| Home | E-Submission | Sitemap | Contact Us |  
J Korean Soc Emerg Med > Volume 16(4); 2005 > Article
Journal of The Korean Society of Emergency Medicine 2005;16(4): 490-494.
A Case of Ovarian Hyperstimulation Syndrome with Left Hemiparesis
You Dong Sohn, Kyoung Soo Lim, Woo Joo Kim, Ji Yun Ahn, Bum Jin Oh, Won Kim
Department of Emergency Medicine, University of Ulsan College of Medicine, Asan Medical Center, Seoul, Korea. kslim@amc.seoul.kr
Ovarian hyperstimulation syndrome (OHSS) is the most serious complication of sterility treatment, such as pharmacological ovulation induction therapy. OHSS is clinically characterized by ovarian enlargement, abdominal distension, electrolyte imbalance, ascites, hypovolemia and hemoconcentration. But, the exact pathophysiology of OHSS is not fully understood. We believe that an increased capillary permeability leading to enhanced fluid extravasation seems to play a major pathogenic role, and also an imbalance in the rennin-angiotensin system is involved. Thromboembolic disease is usually considered to be a rare complication of OHSS. The common factors known to contribute to the risk of thrombosis are hemoconcentration, leukocytosis, thrombocytosis, and alteration in coagulation and fibrinolysis. But the majority of reported cases are venous in origin (75%), the remaining 25% are arterial thromboses. Especially in arterial thromboses, stroke is a rare event and potentially fatal complication. We report that a case of stroke combined with OHSS was received intravenous thrombolytics and recommend that emergency physicians keep in mind that one of possible causes of stroke in young woman who had been ovarian induction therapy is OHSS, and the timely intervention in OHSS with stroke is critical.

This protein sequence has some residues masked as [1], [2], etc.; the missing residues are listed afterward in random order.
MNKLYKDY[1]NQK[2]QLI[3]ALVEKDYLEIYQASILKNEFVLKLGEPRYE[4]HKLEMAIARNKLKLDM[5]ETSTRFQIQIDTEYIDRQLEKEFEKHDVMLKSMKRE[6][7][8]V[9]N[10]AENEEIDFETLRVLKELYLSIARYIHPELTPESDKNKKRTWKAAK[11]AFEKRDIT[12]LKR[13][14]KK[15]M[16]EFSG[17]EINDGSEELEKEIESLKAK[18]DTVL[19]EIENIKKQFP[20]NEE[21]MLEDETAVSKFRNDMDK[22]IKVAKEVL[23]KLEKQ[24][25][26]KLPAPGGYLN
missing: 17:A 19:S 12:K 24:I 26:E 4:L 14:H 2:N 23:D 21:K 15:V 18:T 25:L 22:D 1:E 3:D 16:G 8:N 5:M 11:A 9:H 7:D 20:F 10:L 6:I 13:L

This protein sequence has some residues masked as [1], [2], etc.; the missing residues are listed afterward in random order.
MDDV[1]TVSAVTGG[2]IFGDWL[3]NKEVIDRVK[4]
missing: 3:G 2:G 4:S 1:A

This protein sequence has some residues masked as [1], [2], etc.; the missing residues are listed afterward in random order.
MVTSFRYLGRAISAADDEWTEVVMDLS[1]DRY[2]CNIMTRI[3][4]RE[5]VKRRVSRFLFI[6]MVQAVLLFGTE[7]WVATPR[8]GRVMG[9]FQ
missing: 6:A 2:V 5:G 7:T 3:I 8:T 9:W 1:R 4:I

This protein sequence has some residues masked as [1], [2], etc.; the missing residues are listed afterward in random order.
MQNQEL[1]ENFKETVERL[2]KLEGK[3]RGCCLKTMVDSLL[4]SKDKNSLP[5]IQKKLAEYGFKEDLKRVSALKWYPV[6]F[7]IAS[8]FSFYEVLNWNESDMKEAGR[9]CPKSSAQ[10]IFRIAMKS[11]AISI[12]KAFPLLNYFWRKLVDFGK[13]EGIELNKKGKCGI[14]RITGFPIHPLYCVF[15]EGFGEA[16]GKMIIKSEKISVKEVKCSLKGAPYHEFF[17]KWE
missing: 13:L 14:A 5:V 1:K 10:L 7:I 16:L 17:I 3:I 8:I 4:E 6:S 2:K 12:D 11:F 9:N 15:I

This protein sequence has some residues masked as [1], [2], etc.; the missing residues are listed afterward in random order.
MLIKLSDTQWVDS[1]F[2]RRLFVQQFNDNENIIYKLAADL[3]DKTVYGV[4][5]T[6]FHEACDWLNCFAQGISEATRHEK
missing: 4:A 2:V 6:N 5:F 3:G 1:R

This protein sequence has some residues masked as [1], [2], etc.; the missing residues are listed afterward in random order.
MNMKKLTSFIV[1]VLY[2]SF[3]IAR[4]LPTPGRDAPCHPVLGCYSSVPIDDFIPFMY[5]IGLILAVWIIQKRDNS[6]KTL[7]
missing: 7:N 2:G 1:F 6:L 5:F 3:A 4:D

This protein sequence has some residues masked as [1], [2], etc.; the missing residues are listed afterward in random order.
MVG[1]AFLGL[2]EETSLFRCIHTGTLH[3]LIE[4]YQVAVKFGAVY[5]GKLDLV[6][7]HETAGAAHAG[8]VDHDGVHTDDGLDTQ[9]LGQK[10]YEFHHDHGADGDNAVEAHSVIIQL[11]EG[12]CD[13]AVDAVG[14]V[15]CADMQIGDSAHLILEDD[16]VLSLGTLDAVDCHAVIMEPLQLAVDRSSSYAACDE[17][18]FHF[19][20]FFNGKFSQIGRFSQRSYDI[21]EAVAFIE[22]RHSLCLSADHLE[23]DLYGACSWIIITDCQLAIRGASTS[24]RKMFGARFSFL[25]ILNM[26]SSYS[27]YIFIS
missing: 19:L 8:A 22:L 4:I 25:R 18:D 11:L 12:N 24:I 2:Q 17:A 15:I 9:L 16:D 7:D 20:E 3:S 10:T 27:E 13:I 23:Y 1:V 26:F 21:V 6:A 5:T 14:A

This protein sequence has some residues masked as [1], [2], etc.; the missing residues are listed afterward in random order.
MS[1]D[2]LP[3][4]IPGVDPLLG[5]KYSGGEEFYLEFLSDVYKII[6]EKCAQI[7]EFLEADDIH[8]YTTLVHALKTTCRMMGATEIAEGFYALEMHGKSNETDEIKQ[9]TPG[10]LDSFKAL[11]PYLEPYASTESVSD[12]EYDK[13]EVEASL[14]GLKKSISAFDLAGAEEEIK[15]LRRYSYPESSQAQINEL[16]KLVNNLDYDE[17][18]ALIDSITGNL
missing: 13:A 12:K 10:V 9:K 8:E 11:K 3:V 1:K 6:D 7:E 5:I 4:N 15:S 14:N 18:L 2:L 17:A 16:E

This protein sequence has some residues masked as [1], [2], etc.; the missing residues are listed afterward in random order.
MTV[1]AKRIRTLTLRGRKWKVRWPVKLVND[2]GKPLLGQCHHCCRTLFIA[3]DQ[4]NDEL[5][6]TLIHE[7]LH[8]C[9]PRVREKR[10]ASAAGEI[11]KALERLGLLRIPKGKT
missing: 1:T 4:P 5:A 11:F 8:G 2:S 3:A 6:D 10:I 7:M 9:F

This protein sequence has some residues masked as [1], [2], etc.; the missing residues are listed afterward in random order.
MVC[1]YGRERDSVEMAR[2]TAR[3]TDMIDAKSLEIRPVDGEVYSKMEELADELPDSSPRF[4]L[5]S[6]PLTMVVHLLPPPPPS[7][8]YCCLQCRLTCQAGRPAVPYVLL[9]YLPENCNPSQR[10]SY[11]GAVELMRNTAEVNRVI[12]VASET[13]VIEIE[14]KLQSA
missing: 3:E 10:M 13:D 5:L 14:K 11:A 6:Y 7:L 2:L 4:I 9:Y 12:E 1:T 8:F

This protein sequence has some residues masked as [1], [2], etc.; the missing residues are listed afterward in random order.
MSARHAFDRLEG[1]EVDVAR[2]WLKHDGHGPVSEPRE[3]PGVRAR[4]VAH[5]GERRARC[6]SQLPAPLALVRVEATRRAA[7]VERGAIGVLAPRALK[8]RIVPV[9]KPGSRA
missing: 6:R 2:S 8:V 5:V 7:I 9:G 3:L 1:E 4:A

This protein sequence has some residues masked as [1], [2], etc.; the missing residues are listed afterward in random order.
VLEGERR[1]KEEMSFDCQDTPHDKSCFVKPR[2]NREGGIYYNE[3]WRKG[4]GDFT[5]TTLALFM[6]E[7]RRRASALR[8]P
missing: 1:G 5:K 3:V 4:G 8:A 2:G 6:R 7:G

Key words: Ovarian hyperstimulation syndrome, Stroke, Thromboembolism
Editorial Office
The Korean Society of Emergency Medicine
TEL: +82-62-226-1780   FAX: +82-62-224-3501   E-mail: 0012194@csuh.co.kr
About |  Browse Articles |  Current Issue |  For Authors and Reviewers
Copyright © The Korean Society of Emergency Medicine.                 Developed in M2PI